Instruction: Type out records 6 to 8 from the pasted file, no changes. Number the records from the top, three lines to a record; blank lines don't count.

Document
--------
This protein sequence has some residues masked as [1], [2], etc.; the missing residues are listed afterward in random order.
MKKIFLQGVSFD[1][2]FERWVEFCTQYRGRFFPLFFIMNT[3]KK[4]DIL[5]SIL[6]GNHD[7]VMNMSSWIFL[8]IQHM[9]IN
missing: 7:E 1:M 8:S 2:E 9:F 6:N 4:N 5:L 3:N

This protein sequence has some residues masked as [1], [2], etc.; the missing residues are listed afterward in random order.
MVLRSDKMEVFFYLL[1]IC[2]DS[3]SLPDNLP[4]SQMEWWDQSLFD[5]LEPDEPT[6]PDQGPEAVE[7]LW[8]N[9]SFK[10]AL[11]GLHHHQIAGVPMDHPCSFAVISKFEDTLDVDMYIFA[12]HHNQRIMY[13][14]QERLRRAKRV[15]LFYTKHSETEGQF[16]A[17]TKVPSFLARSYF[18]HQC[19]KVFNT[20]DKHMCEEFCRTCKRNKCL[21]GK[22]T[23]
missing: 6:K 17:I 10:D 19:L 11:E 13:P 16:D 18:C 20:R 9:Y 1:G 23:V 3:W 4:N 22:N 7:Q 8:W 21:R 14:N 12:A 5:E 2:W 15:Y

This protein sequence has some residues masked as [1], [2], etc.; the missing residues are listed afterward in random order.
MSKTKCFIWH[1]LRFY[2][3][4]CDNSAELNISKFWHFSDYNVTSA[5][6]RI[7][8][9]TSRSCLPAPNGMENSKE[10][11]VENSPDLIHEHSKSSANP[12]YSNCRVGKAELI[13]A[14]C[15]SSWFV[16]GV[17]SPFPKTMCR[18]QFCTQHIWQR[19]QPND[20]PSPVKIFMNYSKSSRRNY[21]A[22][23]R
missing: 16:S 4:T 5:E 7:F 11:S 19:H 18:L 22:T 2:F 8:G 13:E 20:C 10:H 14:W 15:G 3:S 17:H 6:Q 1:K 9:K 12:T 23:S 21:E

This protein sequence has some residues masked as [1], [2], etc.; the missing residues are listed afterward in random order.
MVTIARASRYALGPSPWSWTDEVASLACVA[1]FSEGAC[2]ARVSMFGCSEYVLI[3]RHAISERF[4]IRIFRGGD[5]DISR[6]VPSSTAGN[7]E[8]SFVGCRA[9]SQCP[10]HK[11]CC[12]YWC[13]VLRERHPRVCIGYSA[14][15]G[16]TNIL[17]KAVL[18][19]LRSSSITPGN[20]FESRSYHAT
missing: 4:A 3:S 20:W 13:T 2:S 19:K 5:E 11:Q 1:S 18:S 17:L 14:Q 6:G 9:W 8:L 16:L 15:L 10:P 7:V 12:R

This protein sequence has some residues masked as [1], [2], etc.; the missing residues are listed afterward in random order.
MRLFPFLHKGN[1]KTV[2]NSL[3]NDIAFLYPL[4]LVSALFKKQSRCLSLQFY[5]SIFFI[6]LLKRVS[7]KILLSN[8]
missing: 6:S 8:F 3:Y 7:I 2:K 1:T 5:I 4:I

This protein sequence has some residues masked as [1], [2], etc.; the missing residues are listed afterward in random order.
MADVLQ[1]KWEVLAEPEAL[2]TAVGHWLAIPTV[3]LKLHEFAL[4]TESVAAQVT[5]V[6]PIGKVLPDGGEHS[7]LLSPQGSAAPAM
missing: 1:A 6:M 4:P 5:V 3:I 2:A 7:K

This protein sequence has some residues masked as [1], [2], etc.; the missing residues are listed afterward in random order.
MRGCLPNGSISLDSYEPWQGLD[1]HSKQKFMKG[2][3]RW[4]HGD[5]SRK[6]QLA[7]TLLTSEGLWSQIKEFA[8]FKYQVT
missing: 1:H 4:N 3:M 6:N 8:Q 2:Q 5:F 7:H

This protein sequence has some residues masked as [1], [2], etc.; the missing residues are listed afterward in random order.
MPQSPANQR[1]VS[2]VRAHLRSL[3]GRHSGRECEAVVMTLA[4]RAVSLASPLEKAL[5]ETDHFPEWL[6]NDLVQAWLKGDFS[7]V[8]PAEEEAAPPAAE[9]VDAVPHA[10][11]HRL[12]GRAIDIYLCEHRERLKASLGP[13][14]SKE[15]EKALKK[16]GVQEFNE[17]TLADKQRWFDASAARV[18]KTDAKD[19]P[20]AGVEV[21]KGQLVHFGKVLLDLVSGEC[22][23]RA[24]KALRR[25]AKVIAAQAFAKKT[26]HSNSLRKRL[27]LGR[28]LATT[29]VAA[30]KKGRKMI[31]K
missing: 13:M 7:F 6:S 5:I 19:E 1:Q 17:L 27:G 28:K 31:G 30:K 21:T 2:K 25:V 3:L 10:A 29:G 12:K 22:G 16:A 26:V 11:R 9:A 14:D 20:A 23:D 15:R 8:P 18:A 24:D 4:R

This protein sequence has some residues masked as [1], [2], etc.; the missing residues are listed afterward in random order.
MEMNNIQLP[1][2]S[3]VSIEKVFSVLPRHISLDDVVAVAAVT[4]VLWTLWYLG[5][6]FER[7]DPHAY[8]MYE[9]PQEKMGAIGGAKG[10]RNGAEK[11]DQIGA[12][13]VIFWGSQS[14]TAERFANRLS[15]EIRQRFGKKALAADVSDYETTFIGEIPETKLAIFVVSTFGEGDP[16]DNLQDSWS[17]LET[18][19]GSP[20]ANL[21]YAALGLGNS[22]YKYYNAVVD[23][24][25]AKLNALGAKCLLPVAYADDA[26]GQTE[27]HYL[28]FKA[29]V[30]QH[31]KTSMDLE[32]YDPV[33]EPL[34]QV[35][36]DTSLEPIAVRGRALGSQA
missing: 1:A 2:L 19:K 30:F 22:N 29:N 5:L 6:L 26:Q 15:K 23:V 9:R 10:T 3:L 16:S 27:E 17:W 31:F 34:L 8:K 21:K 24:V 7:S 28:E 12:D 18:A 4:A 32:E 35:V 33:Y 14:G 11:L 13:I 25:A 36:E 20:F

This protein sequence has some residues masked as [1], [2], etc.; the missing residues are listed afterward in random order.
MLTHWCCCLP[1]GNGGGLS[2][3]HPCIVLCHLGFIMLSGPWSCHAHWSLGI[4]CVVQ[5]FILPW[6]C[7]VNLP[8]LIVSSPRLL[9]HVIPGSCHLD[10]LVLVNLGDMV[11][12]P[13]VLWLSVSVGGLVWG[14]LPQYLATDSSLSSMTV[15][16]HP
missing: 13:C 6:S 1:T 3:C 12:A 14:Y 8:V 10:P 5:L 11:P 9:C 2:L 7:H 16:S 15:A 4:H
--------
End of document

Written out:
This protein sequence has some residues masked as [1], [2], etc.; the missing residues are listed afterward in random order.
MADVLQ[1]KWEVLAEPEAL[2]TAVGHWLAIPTV[3]LKLHEFAL[4]TESVAAQVT[5]V[6]PIGKVLPDGGEHS[7]LLSPQGSAAPAM
missing: 1:A 6:M 4:P 5:V 3:I 2:A 7:K

This protein sequence has some residues masked as [1], [2], etc.; the missing residues are listed afterward in random order.
MRGCLPNGSISLDSYEPWQGLD[1]HSKQKFMKG[2][3]RW[4]HGD[5]SRK[6]QLA[7]TLLTSEGLWSQIKEFA[8]FKYQVT
missing: 1:H 4:N 3:M 6:N 8:Q 2:Q 5:F 7:H

This protein sequence has some residues masked as [1], [2], etc.; the missing residues are listed afterward in random order.
MPQSPANQR[1]VS[2]VRAHLRSL[3]GRHSGRECEAVVMTLA[4]RAVSLASPLEKAL[5]ETDHFPEWL[6]NDLVQAWLKGDFS[7]V[8]PAEEEAAPPAAE[9]VDAVPHA[10][11]HRL[12]GRAIDIYLCEHRERLKASLGP[13][14]SKE[15]EKALKK[16]GVQEFNE[17]TLADKQRWFDASAARV[18]KTDAKD[19]P[20]AGVEV[21]KGQLVHFGKVLLDLVSGEC[22][23]RA[24]KALRR[25]AKVIAAQAFAKKT[26]HSNSLRKRL[27]LGR[28]LATT[29]VAA[30]KKGRKMI[31]K
missing: 13:M 7:F 6:S 5:I 19:E 1:Q 17:L 27:G 28:K 31:G 30:K 21:T 2:K 25:V 3:L 10:A 29:G 12:K 22:G 16:A 26:V 11:R 9:A 14:D 20:A 23:D 15:R 8:P 18:A 24:D 4:R